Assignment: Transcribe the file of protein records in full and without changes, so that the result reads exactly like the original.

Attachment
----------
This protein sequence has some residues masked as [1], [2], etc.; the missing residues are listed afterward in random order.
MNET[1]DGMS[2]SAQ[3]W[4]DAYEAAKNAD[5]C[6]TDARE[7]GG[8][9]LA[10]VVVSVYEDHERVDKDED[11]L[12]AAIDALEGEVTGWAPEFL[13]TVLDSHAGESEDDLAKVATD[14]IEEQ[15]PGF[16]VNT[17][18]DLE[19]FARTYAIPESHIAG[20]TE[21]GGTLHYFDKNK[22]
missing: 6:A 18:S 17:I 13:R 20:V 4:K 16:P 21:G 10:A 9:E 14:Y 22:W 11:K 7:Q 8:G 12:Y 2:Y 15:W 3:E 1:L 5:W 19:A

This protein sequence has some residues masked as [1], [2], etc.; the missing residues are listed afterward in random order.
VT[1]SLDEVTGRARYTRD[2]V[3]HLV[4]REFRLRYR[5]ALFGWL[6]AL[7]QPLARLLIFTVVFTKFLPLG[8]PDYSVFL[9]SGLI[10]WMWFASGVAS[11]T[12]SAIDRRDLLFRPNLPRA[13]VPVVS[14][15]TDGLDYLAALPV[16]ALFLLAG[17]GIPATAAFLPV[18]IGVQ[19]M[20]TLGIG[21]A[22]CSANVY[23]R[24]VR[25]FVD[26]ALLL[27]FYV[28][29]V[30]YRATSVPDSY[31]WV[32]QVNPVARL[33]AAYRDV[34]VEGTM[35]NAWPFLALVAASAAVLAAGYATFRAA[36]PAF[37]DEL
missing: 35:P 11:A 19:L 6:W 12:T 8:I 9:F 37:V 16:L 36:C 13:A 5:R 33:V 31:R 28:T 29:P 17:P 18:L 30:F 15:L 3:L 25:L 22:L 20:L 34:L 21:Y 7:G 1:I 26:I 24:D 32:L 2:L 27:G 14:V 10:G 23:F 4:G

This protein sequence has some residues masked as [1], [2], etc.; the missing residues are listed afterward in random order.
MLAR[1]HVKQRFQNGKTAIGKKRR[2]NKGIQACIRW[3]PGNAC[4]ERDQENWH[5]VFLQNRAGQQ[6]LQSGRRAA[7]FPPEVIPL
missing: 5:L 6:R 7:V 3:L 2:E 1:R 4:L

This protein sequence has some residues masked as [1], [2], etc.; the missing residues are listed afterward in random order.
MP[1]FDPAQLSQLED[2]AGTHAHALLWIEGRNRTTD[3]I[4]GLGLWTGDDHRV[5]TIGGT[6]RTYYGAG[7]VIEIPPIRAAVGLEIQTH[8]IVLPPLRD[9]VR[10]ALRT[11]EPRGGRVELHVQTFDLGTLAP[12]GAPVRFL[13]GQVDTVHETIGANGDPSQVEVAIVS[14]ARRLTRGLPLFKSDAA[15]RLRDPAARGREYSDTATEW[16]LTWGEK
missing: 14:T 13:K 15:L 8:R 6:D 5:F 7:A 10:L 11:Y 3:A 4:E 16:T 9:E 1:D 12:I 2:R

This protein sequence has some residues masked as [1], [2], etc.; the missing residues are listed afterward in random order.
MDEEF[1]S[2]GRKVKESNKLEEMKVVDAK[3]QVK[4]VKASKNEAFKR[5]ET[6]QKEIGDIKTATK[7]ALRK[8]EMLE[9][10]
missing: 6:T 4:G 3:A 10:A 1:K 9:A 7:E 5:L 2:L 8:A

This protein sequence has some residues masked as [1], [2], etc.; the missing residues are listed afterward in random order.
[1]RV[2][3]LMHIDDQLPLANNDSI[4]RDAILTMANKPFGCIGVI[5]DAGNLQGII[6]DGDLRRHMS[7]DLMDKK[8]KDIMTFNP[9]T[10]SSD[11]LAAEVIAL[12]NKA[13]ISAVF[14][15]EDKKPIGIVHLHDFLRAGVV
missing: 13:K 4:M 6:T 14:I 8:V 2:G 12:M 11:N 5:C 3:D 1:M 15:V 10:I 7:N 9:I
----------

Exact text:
This protein sequence has some residues masked as [1], [2], etc.; the missing residues are listed afterward in random order.
MNET[1]DGMS[2]SAQ[3]W[4]DAYEAAKNAD[5]C[6]TDARE[7]GG[8][9]LA[10]VVVSVYEDHERVDKDED[11]L[12]AAIDALEGEVTGWAPEFL[13]TVLDSHAGESEDDLAKVATD[14]IEEQ[15]PGF[16]VNT[17][18]DLE[19]FARTYAIPESHIAG[20]TE[21]GGTLHYFDKNK[22]
missing: 6:A 18:S 17:I 13:R 20:V 4:K 16:P 21:G 10:A 9:E 14:Y 22:W 11:K 7:Q 8:G 12:Y 2:Y 15:W 3:E 1:L 5:W 19:A

This protein sequence has some residues masked as [1], [2], etc.; the missing residues are listed afterward in random order.
VT[1]SLDEVTGRARYTRD[2]V[3]HLV[4]REFRLRYR[5]ALFGWL[6]AL[7]QPLARLLIFTVVFTKFLPLG[8]PDYSVFL[9]SGLI[10]WMWFASGVAS[11]T[12]SAIDRRDLLFRPNLPRA[13]VPVVS[14][15]TDGLDYLAALPV[16]ALFLLAG[17]GIPATAAFLPV[18]IGVQ[19]M[20]TLGIG[21]A[22]CSANVY[23]R[24]VR[25]FVD[26]ALLL[27]FYV[28][29]V[30]YRATSVPDSY[31]WV[32]QVNPVARL[33]AAYRDV[34]VEGTM[35]NAWPFLALVAASAAVLAAGYATFRAA[36]PAF[37]DEL
missing: 35:P 11:A 19:L 6:W 12:T 8:I 9:F 37:V 16:L 36:C 13:A 5:R 33:V 31:R 28:T 29:P 17:P 18:L 30:F 15:L 3:L 25:L 22:L 20:L 34:L 21:Y 7:G 1:I 26:I 24:D 32:L 2:L 27:G 14:V 10:G 23:F 4:G

This protein sequence has some residues masked as [1], [2], etc.; the missing residues are listed afterward in random order.
MLAR[1]HVKQRFQNGKTAIGKKRR[2]NKGIQACIRW[3]PGNAC[4]ERDQENWH[5]VFLQNRAGQQ[6]LQSGRRAA[7]FPPEVIPL
missing: 5:L 6:R 7:V 3:L 2:E 1:R 4:L

This protein sequence has some residues masked as [1], [2], etc.; the missing residues are listed afterward in random order.
MP[1]FDPAQLSQLED[2]AGTHAHALLWIEGRNRTTD[3]I[4]GLGLWTGDDHRV[5]TIGGT[6]RTYYGAG[7]VIEIPPIRAAVGLEIQTH[8]IVLPPLRD[9]VR[10]ALRT[11]EPRGGRVELHVQTFDLGTLAP[12]GAPVRFL[13]GQVDTVHETIGANGDPSQVEVAIVS[14]ARRLTRGLPLFKSDAA[15]RLRDPAARGREYSDTATEW[16]LTWGEK
missing: 14:T 13:K 15:L 8:R 6:D 5:F 7:A 10:L 11:Y 3:A 4:E 16:T 9:E 1:D 12:I 2:R

This protein sequence has some residues masked as [1], [2], etc.; the missing residues are listed afterward in random order.
MDEEF[1]S[2]GRKVKESNKLEEMKVVDAK[3]QVK[4]VKASKNEAFKR[5]ET[6]QKEIGDIKTATK[7]ALRK[8]EMLE[9][10]
missing: 6:T 4:G 3:A 10:A 1:K 9:A 7:E 5:L 2:L 8:A

This protein sequence has some residues masked as [1], [2], etc.; the missing residues are listed afterward in random order.
[1]RV[2][3]LMHIDDQLPLANNDSI[4]RDAILTMANKPFGCIGVI[5]DAGNLQGII[6]DGDLRRHMS[7]DLMDKK[8]KDIMTFNP[9]T[10]SSD[11]LAAEVIAL[12]NKA[13]ISAVF[14][15]EDKKPIGIVHLHDFLRAGVV
missing: 13:K 4:M 6:T 14:I 8:V 2:G 12:M 11:N 5:C 3:D 1:M 15:V 10:I 7:N 9:I